practice problem 1
- Determine the drag coefficient of a 75 kg skydiver with a projected area of 0.33 m2 and a terminal velocity of 60 m/s.
- By how much would the skydiver need to reduce her project area so as to double her terminal velocity? How would she accomplish this?
Terminal velocity for a falling object occurs when the drag on the object equals its weight.
R = W ½ρCAvt2 = mg
Solve for projected area, substitute values, and compute. (The density of air is in this book somewhere.)
C = 2mg ρAv2 C = 2(75 kg)(9.8 m/s2) (1.207 kg/m3)(0.33 m2)(55 m/s)2 C = 1.22
This agrees with the range of values stated in the table on the discussion page of this topic.
We still start with the principle that drag equals weight.
R = W ½ρCAvt2 = mg
But this time we'll solve for the terminal velocity instead of the drag coefficient.
vt = √ 2mg ρCA
Don't plug in any numbers, just look at the way terminal velocity is related to projected area. Projected area is in the denominator, under a radical sign. That means terminal velocity is inversely proportional to the square root of projected area. That means the skydiver would have to reduce her projected area to one-quarter of its original value.
2vt ∝ √ 1 ⇐ vt ∝ √ 1 ¼A A
The skydiver can do this by changing her orientation from horizontal to vertical — from spread eagle to head first.
practice problem 2
practice problem 3
- drag is directly porpotional to speed and
- drag is proportional to the square of speed.
Start with Newton's second law of motion. Identify the relevant forces. Weight (W) pulls the skydiver down. Drag (R) pushes her back up. We'll make down be the positive direction, since that's where the skydiver's headed.
∑F = ma W − R = ma mg − bv = ma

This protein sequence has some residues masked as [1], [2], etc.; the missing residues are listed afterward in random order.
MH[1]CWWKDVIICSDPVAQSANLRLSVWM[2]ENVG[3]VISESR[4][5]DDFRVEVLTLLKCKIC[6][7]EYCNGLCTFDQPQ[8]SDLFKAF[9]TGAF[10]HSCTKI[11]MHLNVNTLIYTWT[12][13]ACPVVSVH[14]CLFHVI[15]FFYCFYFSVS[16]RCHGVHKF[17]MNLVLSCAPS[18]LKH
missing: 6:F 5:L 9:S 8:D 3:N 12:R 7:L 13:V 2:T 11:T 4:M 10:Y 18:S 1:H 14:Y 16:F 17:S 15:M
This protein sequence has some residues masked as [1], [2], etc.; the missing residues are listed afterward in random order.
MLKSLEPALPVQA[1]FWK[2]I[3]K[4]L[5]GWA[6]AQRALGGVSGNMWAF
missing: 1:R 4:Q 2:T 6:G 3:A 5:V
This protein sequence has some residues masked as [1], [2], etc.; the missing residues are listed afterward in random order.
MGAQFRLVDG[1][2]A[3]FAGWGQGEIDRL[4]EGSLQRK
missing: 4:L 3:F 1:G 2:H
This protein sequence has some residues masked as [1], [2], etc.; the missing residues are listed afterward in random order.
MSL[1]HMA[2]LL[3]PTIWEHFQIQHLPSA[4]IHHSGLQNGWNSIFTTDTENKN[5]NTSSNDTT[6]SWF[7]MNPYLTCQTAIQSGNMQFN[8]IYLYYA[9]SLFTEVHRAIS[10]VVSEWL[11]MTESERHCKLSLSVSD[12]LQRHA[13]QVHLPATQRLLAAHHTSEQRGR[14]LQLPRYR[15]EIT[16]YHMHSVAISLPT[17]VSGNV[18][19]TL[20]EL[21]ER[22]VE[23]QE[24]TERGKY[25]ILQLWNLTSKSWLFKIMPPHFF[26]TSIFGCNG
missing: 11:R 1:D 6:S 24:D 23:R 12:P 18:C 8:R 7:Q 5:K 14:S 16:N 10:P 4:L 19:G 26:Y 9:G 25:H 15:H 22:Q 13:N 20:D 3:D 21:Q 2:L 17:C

Acceleration is the rate of change of velocity with time.
mg − bv = m dv dt
This is a first order differential equation — equation because there's an equals sign, differential because it contains two infinitesimals (dt and dv), and first order because the infinitesimals are not raised to anything higher than the first power. This kind of equation is best solved by separation of variables. Place all the time terms on one side (a rather lonely side) and all the velocity terms on the other side (a somewhat crowded side).
dt = m dv mg − bv
Integrate both sides. Time starts at zero and ends at some later time. Velocity starts at zero and ends at some later velocity. Note that the symbols t and v are doing double duty in the equation. They are acting as both variables and upper limits.
dt = m dv mg − bv
Complete the integral…
t = − m ⎡
ln|mg − bv| b
Evaluate over the limits…
(t − 0) = − m (ln |mg − bv| − ln |mg|) b
− b t = ln mg − bv m mg − b t = ln 1 − b v m mg
Remember, we're trying to make velocity into a function of time. We need to get v out of the logarithm. Raise both sides of the equation into a power of e.
e−bt/m = 1 − b v mg
Finish things off with a little bit of algebra…
v = mg (1 − e−bt/m) b
Let's check the limits of this equation to see if they make sense. This function returns the value v = 0 when t = 0.
v(0) = mg (1 − e−b0/m) b v(0) = mg (1 − 1) = 0 b v(0) = 0
This agrees with our condition that the skydiver wasn't moving at first.
This function always increases, but it never quite reaches a final value. It approaches v = mg/b as we get closer and closer to t = ∞.
v(∞) = mg (1 − e−b∞/m) b v(∞) = mg (1 − 0) b v(∞) = mg b
This is our terminal velocity. We'd get the same thing if we set drag equal to weight and solved algebraically for speed.
One last test. What happens to our function if we let b = 0? What happens if we get rid of drag?
v(b = 0) = mg (1 − e−0t/m) = 0 v(b = 0) = mg (1 − 1) = mg 0 v(b = 0) = mg 0 = uh oh! 0
What is the limit of zero divided by zero? To answer that question, we'll use a little trick called L'Hôpital's rule — named for the French mathematician Guillaume de l'Hôpital (1661–1704). The ratio of two limits that approach zero is the same as the ratio of the limits of their first derivatives. (There's a bit more to this rule, but I'll leave it to your math teacher to fill in the details.)
lim f(x) = lim df/dx g(x) dg/dx
For our problem, where the limiting variable is b, we'll let…
f(b) = (1 − e−bt/m) ⇒ df = t e−bt/m db m g(b) = b ⇒ dg = 1 db
So now we need to take the limit of this instead…
v(b = 0) = mg t e−bt/m 1 m v(b = 0) = gt v(b = 0) = oh yeah!
When we get rid of drag, we get back the velocity-time equation for uniform acceleration — in other words, free fall…
v = gt
The solution makes sense.
Repeat the previous approach using a drag that is proportional to speed squared.
∑F = ma W − R = ma mg − bv2 = ma
Rearrange into a first order differential equation…
mg − bv2 = m dv dt
Separate the variables…
dt = m dv mg − bv2